Crape Myrtles, sometimes spelled Crepe Myrtles, are popular plants in our southern landscapes, where they show-off with bright and vibrant blooms that last all summer long. These tough and hardy trees thrive in our hot and humid climate and require very little maintenance, making them a great choice for any property owner who wants to add a pop of color to their outdoor space.
Though easy to care for, crape myrtles do require a bit of proper pruning to reach their maximum potential. So you can enjoy healthy and happy blooms for years to come, here’s what you need to know about properly pruning a crape myrtle.
When to Prune?
When it comes to crape myrtles, pruning should only be done when absolutely necessary for the health, shape, or size of your tree. Pruning is not usually necessary for new blooms, and a well-maintained crape myrtle should be a low-maintenance tree that doesn’t require pruning year after year. The most common reasons to prune a crape myrtle include removing diseased or dying branches, clearing interior space for better sunlight penetration, and correcting excess overgrowth for a safer and more pleasing shape.
If you do choose to prune, pruning crape myrtles at the right time is just as important as doing it the right way. Pruning always promotes new growth, so you want to prune a crape myrtle toward the end of winter dormancy and right before spring growth begins. In our South Alabama climate, this means no later than the last week of February – though you can often begin as early as late January depending on the year.
How to Prune Correctly
Crape myrtles must be pruned carefully to avoid stunting future growth and risking all those beautiful blooms. Because crape myrtles are multi-trunk trees that sprout several off-shoots each, it can be easy to get confused about which branches to take and which to leave. Luckily, following a few tips can help you achieve a perfect pruning every time.
Begin at the bottom. Begin pruning your crape myrtle at the bottom of the tree and work your way up, removing any lower limbs, suckers, or off-shoots that don’t follow the natural shape of the tree. Ideally, you should focus on having three to five strong and healthy main trunks that make up the base of your crape myrtle.
Raise the canopy. As the plant grows, you’ll want to continue pruning the lower branches to raise the canopy of the tree. Do this by removing any lower side branches that sprout from the main trunks up to a height of four to six feet but no more than half the height of the tree.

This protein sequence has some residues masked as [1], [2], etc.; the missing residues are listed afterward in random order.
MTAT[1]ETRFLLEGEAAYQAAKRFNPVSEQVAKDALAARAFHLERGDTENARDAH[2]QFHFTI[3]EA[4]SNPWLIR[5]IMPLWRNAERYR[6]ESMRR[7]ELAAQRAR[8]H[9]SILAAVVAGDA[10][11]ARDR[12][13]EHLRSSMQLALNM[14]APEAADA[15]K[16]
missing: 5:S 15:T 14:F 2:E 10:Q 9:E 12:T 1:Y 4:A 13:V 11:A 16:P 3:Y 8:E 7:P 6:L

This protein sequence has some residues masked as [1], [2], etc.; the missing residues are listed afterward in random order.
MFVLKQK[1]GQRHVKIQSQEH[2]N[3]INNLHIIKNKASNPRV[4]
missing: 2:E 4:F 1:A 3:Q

Prune as little as possible. When it comes to crape myrtles, less is best. You should always begin by pruning the three D’s – dead, dying, and diseased branches. Next, eliminate any crossing or rubbing branches. You may also want to prune away branches that are growing inward or down toward the ground – you want to keep branches that grow upward and outward from the center of the tree.
Thin the canopy. Finally, you may want to eliminate extraneous interior branches to thin the canopy and more sunlight and airflow to reach the center of your crape myrtle. A good rule of thumb is that if a bird can fly through your crape myrtle, the center is in good shape.
Don’t Commit Crape Murder!
Improper pruning is such a common and harmful problem with crape myrtle trees that it’s jokingly referred to as “committing crape murder”. The most common pruning practice that causes problems for crape myrtles is topping, or indiscriminately cutting branches back to the main trunk.
Many people believe this harsh and top-heavy pruning is the best way to encourage new blooms, but that isn’t the case. While cutting back a crape myrtle will result in heavy new growth, the branches that sprout from drastic cut sites are structurally weak and susceptible to disease. Ultimately, this will result in an unattractive drooping appearance and stunt the tree’s healthy maturation. Never top a crape myrtle tree!
Need more help? Contact us today to let Chad’s Landscape Management take the chore out of pruning your crape myrtles!